But my touring partner has an uncoupled bike, so that might be the deciding factor on size.
For what it is worth, something I've done at least twice with rental cars is buy a basic trunk rack and donate it at end of my one-way car rental. Often the cost of the rack is less than the difference needed to get a larger vehicle.
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Old 02-14-23, 09:55 AM
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Originally Posted by staehpj1
One problem can be not getting the car they say they will have. It happens pretty often. That said, I have crammed multiple regular diamond framed bikes in some pretty small cars. It may require more twisting/removing bars, removing both wheels, and disassembly than you want, but...
I have not rented a car since I retired, I used to rent a lot for travel for work. But family often have rented, I have heard lots of stories. This past christmas my niece rented an SUV that was over a decade old from Hertz or Avis or one of the other majors. But it worked well for them. That made it pretty clear that the rental companies still have a vehicle shortage. Their rental had a trailer hitch and I thought all rental cars specifically did not have hitches.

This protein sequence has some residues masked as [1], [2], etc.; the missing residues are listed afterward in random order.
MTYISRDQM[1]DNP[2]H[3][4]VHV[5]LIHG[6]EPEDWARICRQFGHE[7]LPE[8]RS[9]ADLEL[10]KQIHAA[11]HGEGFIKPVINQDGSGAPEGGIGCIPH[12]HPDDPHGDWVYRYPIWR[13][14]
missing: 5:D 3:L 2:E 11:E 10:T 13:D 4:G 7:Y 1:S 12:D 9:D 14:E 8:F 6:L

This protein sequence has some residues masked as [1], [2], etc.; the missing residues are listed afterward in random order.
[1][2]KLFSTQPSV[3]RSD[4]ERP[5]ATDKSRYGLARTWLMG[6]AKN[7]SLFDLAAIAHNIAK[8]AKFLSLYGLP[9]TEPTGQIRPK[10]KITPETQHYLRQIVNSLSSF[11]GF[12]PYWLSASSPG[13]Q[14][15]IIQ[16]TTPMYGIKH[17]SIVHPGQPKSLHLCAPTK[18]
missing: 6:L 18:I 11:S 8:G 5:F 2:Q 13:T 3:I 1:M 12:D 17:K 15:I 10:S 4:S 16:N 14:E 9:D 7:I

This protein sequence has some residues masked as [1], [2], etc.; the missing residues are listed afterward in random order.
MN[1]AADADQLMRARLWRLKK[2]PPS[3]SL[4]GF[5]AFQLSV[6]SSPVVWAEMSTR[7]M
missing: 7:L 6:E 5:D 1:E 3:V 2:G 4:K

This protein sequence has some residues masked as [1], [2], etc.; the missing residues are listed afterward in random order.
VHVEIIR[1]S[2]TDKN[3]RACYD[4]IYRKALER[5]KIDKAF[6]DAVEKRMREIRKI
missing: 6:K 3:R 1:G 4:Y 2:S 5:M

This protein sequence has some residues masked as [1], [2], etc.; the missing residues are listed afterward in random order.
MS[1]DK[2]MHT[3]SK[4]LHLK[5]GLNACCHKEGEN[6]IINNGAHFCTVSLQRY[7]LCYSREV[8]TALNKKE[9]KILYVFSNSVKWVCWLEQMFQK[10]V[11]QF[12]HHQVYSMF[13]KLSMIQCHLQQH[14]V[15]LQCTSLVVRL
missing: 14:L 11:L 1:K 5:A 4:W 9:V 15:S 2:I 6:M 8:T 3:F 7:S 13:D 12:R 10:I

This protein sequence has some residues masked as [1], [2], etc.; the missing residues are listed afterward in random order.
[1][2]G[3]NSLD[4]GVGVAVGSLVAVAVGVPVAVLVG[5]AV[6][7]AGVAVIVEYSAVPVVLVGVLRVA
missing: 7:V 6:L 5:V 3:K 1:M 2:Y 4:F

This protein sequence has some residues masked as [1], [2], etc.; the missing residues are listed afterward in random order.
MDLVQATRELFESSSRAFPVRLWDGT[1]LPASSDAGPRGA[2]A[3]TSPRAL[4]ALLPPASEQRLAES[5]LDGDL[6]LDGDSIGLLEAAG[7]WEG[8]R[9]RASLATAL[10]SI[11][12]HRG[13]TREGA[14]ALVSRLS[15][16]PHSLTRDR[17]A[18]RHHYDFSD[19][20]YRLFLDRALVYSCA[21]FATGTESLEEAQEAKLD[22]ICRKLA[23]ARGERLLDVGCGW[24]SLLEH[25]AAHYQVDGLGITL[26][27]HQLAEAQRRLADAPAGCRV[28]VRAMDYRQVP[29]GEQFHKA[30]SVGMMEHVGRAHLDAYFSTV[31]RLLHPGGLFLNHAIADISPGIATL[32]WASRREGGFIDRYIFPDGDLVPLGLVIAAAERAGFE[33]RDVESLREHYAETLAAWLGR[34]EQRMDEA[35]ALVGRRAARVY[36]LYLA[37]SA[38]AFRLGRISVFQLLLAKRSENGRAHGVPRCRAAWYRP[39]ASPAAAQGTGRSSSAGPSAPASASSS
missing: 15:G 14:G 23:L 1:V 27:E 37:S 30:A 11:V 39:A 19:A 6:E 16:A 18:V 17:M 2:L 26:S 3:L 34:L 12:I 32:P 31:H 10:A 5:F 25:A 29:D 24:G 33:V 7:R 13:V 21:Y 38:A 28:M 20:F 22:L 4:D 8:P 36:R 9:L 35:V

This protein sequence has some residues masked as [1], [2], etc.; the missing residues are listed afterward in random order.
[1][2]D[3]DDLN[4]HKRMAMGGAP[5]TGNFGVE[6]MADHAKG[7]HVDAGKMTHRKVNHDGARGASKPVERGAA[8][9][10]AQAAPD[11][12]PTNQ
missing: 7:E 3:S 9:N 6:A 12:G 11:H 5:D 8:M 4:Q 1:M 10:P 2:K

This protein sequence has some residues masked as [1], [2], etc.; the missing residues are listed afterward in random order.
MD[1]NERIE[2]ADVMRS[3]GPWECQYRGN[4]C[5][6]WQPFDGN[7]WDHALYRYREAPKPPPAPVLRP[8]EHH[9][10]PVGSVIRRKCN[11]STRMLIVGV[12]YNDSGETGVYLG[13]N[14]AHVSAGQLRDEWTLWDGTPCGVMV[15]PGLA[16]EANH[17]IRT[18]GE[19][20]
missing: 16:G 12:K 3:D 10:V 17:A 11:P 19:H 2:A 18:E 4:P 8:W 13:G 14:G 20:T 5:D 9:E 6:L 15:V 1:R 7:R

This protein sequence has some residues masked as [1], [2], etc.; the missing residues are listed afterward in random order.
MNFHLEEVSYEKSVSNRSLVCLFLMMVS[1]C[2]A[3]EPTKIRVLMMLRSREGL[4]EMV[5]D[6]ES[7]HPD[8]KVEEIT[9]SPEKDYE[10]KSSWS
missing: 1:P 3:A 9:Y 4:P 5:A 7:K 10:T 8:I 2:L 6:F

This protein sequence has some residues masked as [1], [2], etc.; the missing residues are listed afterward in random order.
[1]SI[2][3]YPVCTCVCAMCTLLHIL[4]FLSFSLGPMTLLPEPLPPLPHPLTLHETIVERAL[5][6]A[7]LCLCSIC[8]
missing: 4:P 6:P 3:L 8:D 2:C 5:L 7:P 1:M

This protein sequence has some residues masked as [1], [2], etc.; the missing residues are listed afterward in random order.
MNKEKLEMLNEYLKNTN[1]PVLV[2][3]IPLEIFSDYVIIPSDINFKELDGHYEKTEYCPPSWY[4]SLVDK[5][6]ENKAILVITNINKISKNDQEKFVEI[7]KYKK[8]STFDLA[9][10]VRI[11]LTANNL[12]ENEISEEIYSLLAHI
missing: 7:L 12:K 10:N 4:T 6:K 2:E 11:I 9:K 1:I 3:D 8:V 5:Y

I was surprised to see if I make the reservation on AARP Travel (Expedia) instead of directly with Enterprise, that the cost dropped by over $100. That said, Expedia said that Enterprise has vehicles that the Enterprise website says are unavailable, so I would expect some hiccups. My last flight was thru Expedia and it was a disaster when they got the layover mixed up.

I think we will stew on options for at least a week before we decide what to do. But I suspect we will end up renting a mini-van.

The rental vehicle would shorten the trip somewhat. Original plans were to bike about 700 miles, now the plan would be about 450 miles. Long story that I do not want to get into.
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Old 02-14-23, 10:03 AM
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Back before COVID, the German intercity bus company Flixbus looked into the business side of bus+bike:

https://docplayer.net/104534988-Flix...e-tourism.html

Bottom line: this could be a competitive advantage and make money.



Fun fact: Flixbus recently purchased US intercity bus giant Greyhound.